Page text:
First Drive: Ford C-Max Energi

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The instrumentation is similar to the other latest all-new Ford models such as the Focus, Escape and Fusion. The broader appearance is a bit busy, but functionally it is very good. Ford's economy and mid-range corporate dash is among the best in the business, avoiding incomprehensive complexity in favor of old-fashioned simplicity.

The only drawback in the dash area I could find was the plastic steering wheel. It's the one thing you touch by far the most with your hands, and therefore the steering wheel should be thick and made out of leather. The Volt gets this right, as well as the Tesla (TSLA) Model S. BMW also also allows you to order a comfortable leather steering wheel. The thin plastic ones are slippery and uncomfortable -- a deal killer for some people.

So far, so good: The C-Max Energi fits five huge people, and the dash is mostly pleasant to use. Now for the bad part: The luggage space.

The extra batteries to enable you to drive an average of 21 miles in all-electric mode raise the luggage compartment's "floor" so that it looks positively weird -- in a bad sense. Unlike any other car in the market that I can recall, the "floor" is now so high up that it's like reaching for a shelf in an upper kitchen cabinet.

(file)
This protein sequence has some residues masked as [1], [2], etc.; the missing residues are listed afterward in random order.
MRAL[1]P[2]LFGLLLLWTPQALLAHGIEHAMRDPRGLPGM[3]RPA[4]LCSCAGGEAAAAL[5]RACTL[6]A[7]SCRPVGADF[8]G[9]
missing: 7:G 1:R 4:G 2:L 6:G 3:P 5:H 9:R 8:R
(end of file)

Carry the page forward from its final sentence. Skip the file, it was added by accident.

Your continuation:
What is left of the luggage space is discouraging to those who plan on transporting more than a couple of briefcases. Trips to Costco? Forget it, unless you plan on folding the rear seat or utilizing that space for groceries otherwise. Aside from the Fisker, I have not seen any car, except for extreme exotic cars, with less trunk space. Certainly this is the station wagon with the least amount of luggage spare in the market today.

The Ford C-Max Energi starts around $30,000 after a $3,750 Federal tax credit. In addition, many states offer additional incentives. For example, California offers a $1,500 rebate. In comparison, the Chevrolet Volt starts at only $32,500 after a $7,500 Federal tax credit. The base price of the Toyota Prius is similar to the Ford C-Max Energi.

So which one to buy? The Ford beats the Toyota on every metric except the tiny luggage space. This is a deal killer for some, but not for others.

For just a couple thousand dollars more, the Chevy Volt gives you superior electric range (38 miles vs. 21) and much more powerful acceleration and sport dynamics. However, the Volt sits low, and with smaller doors making it relatively difficult to get in and out. The Volt's back seat fits only two people easily if they're shorter than 5'11.

In conclusion, there is no clear-cut winner for every person's needs in this comparison. The Prius wins if you need to transport five people and the most amount of luggage. The Ford wins if you need to transport five large people and can't stand the Toyota's lesser performance. The Volt wins if you want a 2+2 sports car with superior electric car performance.